Sakura Mochi (Cherry Blossom Sweet Rice Cakes) Recipe

Rice cake with Cherry Blossom on plate
Ratings (15)
  • Total: 3 hrs 30 mins
  • Prep: 3 hrs
  • Cook: 30 mins
  • Total Cook Time: 3 hrs 30 mins
  • Yield: 16 to 18 mochi (6 servings)
Nutritional Guidelines (per serving)
861 Calories
2g Fat
191g Carbs
23g Protein
(Nutrition information is calculated using an ingredient database and should be considered an estimate.)

Sakura mochi is a Japanese dessert that is pink, just like the sakura (cherry blossom flowers) and is made of sweet glutinous rice and filled with a sweet red bean paste. It is wrapped in a pickled sakura leaf which is edible. Traditionally, this dessert is enjoyed during Hinamatsuri (Japanese Girls' Day) to celebrate the beginning of spring, as well as to wish good luck and good health for all of the little girls in the family.

The recipe for sakura mochi requires three major steps: 1) making the filling of koshian (sweet red bean paste), 2) making the sweet glutinous mochi (rice cake) and 3) making the pickled sakura leaf.

Two shortcuts can be used for making sakura mochi to minimize preparation time. First, the koshian filling can be purchased premade at most Japanese or Asian supermarkets. Second, pickled sakura leaf can also be purchased at most Japanese stores or even online.

Sakura mochi is best eaten on the same day it is prepared. However, it may be stored in the refrigerator for up to three days and warmed in the microwave prior to eating. It is best to wrap each individual mochi securely with plastic wrap and then store them in the refrigerator. 


  • 2 cups azuki beans (red beans)
  • 1 1/3 cups sugar
  • 1 teaspoon salt
  • 4 1/2 cups water
  • 3 cups sweet rice (glutinous rice)
  • 2 drops red food coloring
  • 2/3 cups sugar
  • Approximately 3 1/4 cups water (according to rice cooker instructions)
  • Optional: 16 to 18 pickled young sakura leaves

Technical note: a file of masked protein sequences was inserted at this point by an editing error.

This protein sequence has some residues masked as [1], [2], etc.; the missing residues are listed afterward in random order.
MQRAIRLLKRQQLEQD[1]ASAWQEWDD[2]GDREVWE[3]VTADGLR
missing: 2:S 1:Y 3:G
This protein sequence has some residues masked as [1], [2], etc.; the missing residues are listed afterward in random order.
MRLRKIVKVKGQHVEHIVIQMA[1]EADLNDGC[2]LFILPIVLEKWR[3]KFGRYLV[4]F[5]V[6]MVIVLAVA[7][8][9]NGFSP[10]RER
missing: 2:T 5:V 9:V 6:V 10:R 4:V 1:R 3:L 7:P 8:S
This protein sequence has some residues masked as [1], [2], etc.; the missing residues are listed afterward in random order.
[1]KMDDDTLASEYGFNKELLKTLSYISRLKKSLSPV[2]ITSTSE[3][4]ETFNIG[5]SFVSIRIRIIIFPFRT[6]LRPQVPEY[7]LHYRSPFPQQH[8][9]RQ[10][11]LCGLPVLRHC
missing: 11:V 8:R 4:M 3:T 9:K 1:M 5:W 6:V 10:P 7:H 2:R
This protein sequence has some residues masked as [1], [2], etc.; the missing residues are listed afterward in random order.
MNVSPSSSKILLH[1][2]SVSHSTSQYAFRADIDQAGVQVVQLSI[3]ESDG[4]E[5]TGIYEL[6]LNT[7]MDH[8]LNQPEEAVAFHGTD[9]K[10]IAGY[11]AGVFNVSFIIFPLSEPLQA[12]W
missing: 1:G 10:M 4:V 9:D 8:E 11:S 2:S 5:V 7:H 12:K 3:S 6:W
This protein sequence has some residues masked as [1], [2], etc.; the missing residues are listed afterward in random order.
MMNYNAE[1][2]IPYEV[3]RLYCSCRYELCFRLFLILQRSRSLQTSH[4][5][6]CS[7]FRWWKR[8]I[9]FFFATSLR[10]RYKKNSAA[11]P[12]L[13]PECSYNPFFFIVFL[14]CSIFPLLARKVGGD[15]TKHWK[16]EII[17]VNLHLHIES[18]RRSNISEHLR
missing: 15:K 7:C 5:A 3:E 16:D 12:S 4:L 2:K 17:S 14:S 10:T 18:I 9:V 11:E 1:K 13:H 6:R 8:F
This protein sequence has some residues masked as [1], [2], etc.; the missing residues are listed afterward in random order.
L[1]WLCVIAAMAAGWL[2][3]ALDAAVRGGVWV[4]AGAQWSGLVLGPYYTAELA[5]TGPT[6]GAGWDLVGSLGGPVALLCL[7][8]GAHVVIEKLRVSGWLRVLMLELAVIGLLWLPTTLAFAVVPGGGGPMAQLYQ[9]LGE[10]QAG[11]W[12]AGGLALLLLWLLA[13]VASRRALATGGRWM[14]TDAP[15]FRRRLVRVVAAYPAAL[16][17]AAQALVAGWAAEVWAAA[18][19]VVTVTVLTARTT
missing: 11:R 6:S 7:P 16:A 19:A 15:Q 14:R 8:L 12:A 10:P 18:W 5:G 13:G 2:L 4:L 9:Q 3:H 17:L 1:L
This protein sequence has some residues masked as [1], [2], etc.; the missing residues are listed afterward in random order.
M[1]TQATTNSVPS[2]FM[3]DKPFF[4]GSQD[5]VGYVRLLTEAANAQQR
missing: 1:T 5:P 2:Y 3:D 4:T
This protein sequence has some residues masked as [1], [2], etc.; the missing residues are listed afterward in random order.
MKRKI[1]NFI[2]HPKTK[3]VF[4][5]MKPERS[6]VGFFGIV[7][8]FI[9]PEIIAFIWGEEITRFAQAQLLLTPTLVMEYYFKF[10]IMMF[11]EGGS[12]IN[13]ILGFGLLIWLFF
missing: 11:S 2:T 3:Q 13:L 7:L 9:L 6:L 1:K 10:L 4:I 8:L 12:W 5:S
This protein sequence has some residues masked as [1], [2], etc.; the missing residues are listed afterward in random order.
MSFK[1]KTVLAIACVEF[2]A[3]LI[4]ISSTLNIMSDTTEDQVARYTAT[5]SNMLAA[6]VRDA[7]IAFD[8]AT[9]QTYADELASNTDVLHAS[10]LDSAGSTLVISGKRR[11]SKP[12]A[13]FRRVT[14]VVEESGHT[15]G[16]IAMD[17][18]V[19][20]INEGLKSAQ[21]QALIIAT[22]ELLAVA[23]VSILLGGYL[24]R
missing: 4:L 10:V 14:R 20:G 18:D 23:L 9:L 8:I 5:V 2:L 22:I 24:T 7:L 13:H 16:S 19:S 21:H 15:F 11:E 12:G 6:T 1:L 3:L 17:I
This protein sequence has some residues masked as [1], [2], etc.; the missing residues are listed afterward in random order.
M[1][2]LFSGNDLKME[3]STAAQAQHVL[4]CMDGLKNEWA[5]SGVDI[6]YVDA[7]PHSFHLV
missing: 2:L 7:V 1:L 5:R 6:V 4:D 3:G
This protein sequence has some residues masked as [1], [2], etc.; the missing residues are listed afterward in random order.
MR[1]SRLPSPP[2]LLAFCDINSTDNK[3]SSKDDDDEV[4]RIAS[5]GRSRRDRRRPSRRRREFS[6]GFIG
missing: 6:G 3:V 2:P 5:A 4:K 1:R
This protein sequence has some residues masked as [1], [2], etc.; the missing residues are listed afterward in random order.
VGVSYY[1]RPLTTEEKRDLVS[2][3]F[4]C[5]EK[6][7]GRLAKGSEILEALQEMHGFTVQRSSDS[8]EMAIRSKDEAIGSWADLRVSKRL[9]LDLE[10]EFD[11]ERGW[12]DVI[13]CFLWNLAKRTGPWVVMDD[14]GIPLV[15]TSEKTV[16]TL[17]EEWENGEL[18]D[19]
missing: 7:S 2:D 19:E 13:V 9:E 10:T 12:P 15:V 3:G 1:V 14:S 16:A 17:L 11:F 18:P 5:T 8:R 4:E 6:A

Steps to Make It

Pickled sakura leaves can be purchased at most Japanese supermarkets or online. If you are making this, do so at least 2 days in advance. A recipe for young pickled sakura leaves is available here. Young leaves can also be used decoratively without pickling.

Make koshian filling. In a large bowl, soak azuki beans in water overnight.  Rinse beans and drain. 

Transfer beans to a large pot, add water, bring to a boil.Turn down the heat to medium and simmer beans for about 10 minutes. Skim foam and any residue that floats to the top of the pot.

Turn down the heat to low and simmer the azuki beans for about 1 1/2 to 2 hours, or until softened. Stir beans occasionally to make sure that the beans don't stick to the bottom of the pan and burn.

Most of the liquid should boil off, but the azuki beans will have a slightly watery texture. Don't worry if it looks too watery. As the koshian filling cools, this water will be absorbed into the beans, and you will end up with a thick, creamy filling.

Add sugar and salt into the koshian mixture and stir constantly for about 5 minutes until the sugar is dissolved. Turn off heat. Koshian may be stored in the refrigerator for up to 3 days or  stored in freezer.

Make sweet mochi rice cake. Wash rice until water runs clear and drain. Let drained rice stand for 30 minutes. Meanwhile, dissolve sugar in about 1 cup of water in microwave for 1 to 2 minutes and let cool.

Add 2 drops of red food coloring to the sugar mixture. This will make the rice pink. Add the pink sugar mixture to the rice and fill the rice cooker with approximately 3 1/4 cups of water, but please heed the water guidelines according to the measurements of your rice cooker. 

Let the rice soak in the pink sugar mixture and water for 1 hour before cooking. Allowing the rice to soak in the water will help to ensure that the cooked rice grains are soft and not hard in the center. If available, use the setting on your rice cooker for "glutinous or sweet rice".

After the rice cooks, don't open the rice cooker and let the rice steam for 30 minutes. Gently smash the cooked glutinous rice with a shamoji (rice paddle) or spatula. Allow the cooked rice to cool so that it is warm. Tip: It's easier to work with mochi if it is warm because it's pliable.  

Assemble the sakura mochi. Use a piece of saran wrap large enough to generously cover the palm of your hand so that the mochi doesn't stick to your hand. Take about 2 to 3 tablespoons of mochi and spread on your palm in an oblong shape about 2 1/2 inches long. Be careful not to spread the mochi too thin because then your koshian filling will break through the mochi when you are wrapping it.

Place a round 1 to 2 teaspoon scoop of koshian filling near the bottom center of your oblong mochi and then fold over the top half of the oblong and seal it by pressing the ends of the glutinous mochi closed. Repeat.